Git for iOS
If you are going to write code, you shouldn't do it without the benefits and security of a Version Control System (VCS). In this workshop, we'll explore Git, GitHub and how Xcode can help you use both as part of your daily routine. This is a must-watch for any aspiring iOS Developer.Viewed
Debugging for iOS
Xcode comes equipped with a variety of tools to help debug your code. We'll explore the nuts and bolts of how to get the most out of the software, as well as discuss the how's, when's and why's of debugging in general.Viewed
iOS Improving Interaction with Animation
Improve your user experience through simple animation. Explore the fundamentals of iOS UIView animation as well as the building blocks of Core Animation - unlocking loads of versatility using very little code.Viewed
Dependency Management with CocoaPods for iOS
If you've been programming for iOS for long, you've probably heard of CocoaPods. If you haven't, it's time to get acquainted. CocoaPods is an industry standard Dependency Manager that will help keep all your dependency ducks in a row, so you can focus on what's really important - creating great apps!Viewed
iOS Memory Management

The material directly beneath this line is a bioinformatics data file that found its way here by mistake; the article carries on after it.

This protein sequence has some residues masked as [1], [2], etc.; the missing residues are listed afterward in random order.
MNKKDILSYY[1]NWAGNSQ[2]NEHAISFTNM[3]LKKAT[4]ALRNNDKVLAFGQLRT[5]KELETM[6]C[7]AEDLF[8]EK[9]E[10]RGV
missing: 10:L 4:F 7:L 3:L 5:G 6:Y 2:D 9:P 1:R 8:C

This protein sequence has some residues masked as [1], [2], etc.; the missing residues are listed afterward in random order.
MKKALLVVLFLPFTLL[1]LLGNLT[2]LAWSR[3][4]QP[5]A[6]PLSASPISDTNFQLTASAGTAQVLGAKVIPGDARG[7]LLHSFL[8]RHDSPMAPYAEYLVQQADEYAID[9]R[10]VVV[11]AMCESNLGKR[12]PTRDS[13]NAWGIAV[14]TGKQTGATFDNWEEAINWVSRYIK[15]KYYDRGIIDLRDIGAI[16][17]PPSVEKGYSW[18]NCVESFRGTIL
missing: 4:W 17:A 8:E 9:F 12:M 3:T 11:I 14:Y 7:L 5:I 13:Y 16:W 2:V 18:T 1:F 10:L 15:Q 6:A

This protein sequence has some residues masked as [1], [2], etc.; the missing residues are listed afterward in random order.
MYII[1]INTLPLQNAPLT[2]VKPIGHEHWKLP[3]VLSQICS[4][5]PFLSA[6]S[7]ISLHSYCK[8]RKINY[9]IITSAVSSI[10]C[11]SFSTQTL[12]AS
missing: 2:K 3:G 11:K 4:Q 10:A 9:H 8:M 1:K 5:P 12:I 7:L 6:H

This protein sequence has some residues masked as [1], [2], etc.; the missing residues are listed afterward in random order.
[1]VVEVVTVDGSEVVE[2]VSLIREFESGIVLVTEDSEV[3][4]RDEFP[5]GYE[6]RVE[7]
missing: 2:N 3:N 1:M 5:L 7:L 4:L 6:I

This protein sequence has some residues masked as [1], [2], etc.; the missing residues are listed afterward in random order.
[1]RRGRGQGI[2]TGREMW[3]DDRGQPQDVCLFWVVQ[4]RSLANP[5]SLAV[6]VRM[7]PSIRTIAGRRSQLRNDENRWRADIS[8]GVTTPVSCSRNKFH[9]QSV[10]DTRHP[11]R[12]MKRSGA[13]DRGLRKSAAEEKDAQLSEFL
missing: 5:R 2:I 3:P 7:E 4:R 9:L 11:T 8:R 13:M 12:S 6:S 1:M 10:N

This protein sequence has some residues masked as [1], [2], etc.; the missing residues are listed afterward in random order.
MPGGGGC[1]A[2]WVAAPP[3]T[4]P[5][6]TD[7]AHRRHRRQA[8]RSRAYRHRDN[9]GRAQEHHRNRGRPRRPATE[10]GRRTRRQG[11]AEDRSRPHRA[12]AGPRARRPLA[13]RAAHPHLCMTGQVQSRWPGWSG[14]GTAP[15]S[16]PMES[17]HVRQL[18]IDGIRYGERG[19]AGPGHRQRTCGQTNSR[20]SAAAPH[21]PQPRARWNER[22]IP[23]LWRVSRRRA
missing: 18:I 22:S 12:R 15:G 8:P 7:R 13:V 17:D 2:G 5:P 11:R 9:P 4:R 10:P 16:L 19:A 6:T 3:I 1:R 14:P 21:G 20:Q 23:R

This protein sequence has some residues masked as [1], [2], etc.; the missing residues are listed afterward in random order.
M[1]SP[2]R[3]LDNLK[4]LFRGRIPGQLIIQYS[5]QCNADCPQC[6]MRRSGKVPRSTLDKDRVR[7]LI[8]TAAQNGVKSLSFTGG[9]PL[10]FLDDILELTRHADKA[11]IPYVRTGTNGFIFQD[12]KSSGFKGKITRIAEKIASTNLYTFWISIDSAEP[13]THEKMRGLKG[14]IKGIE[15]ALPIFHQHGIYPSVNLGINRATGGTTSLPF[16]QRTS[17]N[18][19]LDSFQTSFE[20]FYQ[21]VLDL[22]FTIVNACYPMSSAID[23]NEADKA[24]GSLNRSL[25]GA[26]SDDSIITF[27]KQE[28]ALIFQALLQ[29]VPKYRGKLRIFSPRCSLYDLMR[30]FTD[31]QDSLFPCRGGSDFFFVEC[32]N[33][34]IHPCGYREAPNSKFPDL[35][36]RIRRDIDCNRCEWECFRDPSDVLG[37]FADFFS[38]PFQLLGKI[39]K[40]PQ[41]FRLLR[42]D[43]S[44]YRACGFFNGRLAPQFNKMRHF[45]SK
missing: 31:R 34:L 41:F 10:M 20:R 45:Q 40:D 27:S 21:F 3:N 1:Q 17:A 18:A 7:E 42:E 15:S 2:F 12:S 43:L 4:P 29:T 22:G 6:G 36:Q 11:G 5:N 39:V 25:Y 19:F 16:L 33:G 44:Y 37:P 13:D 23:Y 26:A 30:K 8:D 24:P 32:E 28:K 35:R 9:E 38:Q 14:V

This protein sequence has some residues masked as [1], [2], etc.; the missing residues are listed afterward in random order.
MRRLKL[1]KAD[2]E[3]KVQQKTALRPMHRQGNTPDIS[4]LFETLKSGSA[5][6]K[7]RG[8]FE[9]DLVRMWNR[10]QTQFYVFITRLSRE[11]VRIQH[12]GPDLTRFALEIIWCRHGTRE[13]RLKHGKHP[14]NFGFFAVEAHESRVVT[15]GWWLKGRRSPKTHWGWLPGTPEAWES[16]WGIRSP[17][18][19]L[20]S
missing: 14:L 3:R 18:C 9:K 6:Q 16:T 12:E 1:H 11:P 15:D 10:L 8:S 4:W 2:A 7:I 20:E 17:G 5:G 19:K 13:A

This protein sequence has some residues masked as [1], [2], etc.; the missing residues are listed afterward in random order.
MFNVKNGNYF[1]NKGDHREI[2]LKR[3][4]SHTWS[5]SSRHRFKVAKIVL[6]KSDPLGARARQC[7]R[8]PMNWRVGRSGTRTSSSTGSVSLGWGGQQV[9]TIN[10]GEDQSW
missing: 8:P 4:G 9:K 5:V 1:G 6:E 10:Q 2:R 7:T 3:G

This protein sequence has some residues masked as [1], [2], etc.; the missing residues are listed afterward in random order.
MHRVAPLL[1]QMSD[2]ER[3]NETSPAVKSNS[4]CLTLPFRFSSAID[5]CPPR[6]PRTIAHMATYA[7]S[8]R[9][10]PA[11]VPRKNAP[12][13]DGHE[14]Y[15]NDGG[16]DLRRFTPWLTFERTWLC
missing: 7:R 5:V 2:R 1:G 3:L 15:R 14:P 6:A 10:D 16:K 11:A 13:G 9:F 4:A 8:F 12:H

Memory management has changed considerably since iOS first came on the scene. Let's explore how to manage memory effectively in the newest Swift code, legacy Obj-C code and bridge the gap between the two.Viewed
iOS Submitting to the App Store
Learn how to take an iOS app from your local machine to the App Store. Explore the requirements, processes and best practices for getting your app approved and ready for sale.Viewed
Comparing Code: Swift and Objective-C
Let's dissect how the same app can be built using Swift or Objective-C. We'll pick apart the syntactical differences as well as the some of the most common pitfalls in moving from one language to the other.Viewed
iOS Development with Objective-C
iOS Developers write software applications (apps) using a programming language called Objective-C and a development environment called Xcode. In this track, we'll get off to a running start by building a simple crystal ball iPhone app that can predict the future! Then, we'll switch gears and get a more formal introduction to programming and iOS development. Finally, we'll finish things up by building a more intermediate iPhone app that reads external data sources. Please note: iOS apps can only be built on a Mac computer, and not a PC.
An entry-level salary for the technologies covered in this track is about $70,000 / yr on average.
Some companies that use these technologies regularly include: Treehouse, Apple, Google, Airbnb, Twitter, Facebook, Uber, Lyft, Snap and Amazon.